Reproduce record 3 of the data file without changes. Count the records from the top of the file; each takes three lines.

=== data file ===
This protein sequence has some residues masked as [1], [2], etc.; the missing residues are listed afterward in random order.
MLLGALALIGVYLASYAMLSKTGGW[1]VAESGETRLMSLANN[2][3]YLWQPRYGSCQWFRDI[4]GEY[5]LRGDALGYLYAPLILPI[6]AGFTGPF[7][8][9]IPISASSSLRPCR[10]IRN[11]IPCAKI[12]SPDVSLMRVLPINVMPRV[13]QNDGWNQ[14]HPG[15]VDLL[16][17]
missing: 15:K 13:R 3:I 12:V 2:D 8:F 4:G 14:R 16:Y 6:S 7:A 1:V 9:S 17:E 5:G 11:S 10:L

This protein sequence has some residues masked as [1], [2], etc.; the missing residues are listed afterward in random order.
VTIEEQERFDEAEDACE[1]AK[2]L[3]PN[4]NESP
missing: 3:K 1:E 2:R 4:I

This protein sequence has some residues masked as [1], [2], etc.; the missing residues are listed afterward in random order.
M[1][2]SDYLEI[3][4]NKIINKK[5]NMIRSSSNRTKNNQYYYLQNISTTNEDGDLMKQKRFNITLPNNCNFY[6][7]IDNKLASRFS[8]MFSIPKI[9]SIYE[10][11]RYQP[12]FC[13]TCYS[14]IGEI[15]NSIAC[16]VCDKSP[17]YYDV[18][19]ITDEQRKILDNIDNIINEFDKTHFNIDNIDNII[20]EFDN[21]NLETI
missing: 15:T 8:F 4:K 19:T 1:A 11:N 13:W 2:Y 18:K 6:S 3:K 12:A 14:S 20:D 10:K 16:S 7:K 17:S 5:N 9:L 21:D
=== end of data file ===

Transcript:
This protein sequence has some residues masked as [1], [2], etc.; the missing residues are listed afterward in random order.
M[1][2]SDYLEI[3][4]NKIINKK[5]NMIRSSSNRTKNNQYYYLQNISTTNEDGDLMKQKRFNITLPNNCNFY[6][7]IDNKLASRFS[8]MFSIPKI[9]SIYE[10][11]RYQP[12]FC[13]TCYS[14]IGEI[15]NSIAC[16]VCDKSP[17]YYDV[18][19]ITDEQRKILDNIDNIINEFDKTHFNIDNIDNII[20]EFDN[21]NLETI
missing: 15:T 8:F 4:K 19:T 1:A 11:N 13:W 2:Y 18:K 6:S 3:K 12:A 14:S 20:D 10:K 16:S 7:K 17:S 5:N 9:L 21:D